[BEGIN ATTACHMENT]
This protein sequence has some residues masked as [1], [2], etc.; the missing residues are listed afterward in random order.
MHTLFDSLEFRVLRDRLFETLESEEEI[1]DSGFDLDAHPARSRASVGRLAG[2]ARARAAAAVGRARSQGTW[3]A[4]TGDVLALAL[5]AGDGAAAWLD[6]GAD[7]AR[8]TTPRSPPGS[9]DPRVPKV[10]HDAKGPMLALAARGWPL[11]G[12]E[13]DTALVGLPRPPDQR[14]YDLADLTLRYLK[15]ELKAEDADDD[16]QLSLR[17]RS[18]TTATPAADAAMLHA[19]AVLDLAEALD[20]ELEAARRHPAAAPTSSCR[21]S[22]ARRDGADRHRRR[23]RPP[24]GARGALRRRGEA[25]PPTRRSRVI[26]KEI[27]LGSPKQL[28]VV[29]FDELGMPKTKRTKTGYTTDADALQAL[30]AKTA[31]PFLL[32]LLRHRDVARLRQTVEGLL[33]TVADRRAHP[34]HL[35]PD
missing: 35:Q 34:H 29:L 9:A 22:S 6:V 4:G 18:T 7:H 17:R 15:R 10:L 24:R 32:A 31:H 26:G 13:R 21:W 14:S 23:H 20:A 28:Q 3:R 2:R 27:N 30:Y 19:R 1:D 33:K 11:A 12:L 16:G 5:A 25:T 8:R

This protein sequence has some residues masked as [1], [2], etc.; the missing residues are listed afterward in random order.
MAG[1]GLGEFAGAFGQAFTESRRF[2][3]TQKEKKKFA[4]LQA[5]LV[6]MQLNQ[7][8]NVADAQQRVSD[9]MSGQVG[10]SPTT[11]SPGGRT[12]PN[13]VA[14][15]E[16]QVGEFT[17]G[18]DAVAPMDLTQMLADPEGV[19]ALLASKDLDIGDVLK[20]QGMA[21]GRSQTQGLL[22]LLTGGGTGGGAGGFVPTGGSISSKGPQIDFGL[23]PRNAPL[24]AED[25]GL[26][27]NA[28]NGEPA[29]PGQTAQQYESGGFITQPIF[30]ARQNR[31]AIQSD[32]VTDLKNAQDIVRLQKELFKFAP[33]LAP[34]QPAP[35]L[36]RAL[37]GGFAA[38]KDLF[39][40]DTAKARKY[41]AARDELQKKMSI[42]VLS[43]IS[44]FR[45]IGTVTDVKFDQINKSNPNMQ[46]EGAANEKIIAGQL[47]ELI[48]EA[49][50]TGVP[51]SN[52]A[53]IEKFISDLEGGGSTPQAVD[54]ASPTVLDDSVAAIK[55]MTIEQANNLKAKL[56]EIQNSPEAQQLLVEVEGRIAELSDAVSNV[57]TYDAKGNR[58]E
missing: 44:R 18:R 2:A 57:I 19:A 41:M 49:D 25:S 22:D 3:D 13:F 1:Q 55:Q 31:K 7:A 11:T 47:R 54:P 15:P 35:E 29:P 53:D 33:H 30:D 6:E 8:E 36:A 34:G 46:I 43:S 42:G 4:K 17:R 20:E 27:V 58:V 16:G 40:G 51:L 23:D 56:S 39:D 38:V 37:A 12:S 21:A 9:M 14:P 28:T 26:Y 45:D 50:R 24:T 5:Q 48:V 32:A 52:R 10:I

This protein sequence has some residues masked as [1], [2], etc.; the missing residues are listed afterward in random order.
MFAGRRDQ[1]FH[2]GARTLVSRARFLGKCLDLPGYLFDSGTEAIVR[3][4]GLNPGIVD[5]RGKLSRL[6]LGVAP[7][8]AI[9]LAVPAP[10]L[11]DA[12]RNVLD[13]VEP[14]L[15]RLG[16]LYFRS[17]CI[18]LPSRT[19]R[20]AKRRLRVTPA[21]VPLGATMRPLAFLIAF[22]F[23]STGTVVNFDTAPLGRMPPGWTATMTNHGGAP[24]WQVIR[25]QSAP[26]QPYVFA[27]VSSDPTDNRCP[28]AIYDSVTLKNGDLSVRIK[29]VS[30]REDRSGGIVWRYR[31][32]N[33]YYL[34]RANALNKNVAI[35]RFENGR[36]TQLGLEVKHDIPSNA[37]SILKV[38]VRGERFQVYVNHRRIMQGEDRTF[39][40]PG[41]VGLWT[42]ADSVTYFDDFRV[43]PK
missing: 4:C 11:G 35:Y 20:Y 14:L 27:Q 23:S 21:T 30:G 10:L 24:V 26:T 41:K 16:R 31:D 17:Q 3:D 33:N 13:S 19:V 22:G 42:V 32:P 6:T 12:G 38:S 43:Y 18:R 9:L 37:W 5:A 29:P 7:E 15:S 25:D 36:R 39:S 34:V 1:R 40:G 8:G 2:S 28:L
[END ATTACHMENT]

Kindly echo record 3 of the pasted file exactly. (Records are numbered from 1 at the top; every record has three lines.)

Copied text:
This protein sequence has some residues masked as [1], [2], etc.; the missing residues are listed afterward in random order.
MFAGRRDQ[1]FH[2]GARTLVSRARFLGKCLDLPGYLFDSGTEAIVR[3][4]GLNPGIVD[5]RGKLSRL[6]LGVAP[7][8]AI[9]LAVPAP[10]L[11]DA[12]RNVLD[13]VEP[14]L[15]RLG[16]LYFRS[17]CI[18]LPSRT[19]R[20]AKRRLRVTPA[21]VPLGATMRPLAFLIAF[22]F[23]STGTVVNFDTAPLGRMPPGWTATMTNHGGAP[24]WQVIR[25]QSAP[26]QPYVFA[27]VSSDPTDNRCP[28]AIYDSVTLKNGDLSVRIK[29]VS[30]REDRSGGIVWRYR[31][32]N[33]YYL[34]RANALNKNVAI[35]RFENGR[36]TQLGLEVKHDIPSNA[37]SILKV[38]VRGERFQVYVNHRRIMQGEDRTF[39][40]PG[41]VGLWT[42]ADSVTYFDDFRV[43]PK
missing: 4:C 11:G 35:Y 20:Y 14:L 27:Q 23:S 21:T 30:G 10:L 24:V 26:T 41:K 16:R 31:D 17:Q 3:D 33:N 13:S 19:V 22:G 42:V 32:P 6:T 12:G 38:S 43:Y 18:R 9:L 37:W 5:A 29:P 7:E 15:S 25:D 36:R 39:S 34:V 1:R 40:G 8:G 2:S 28:L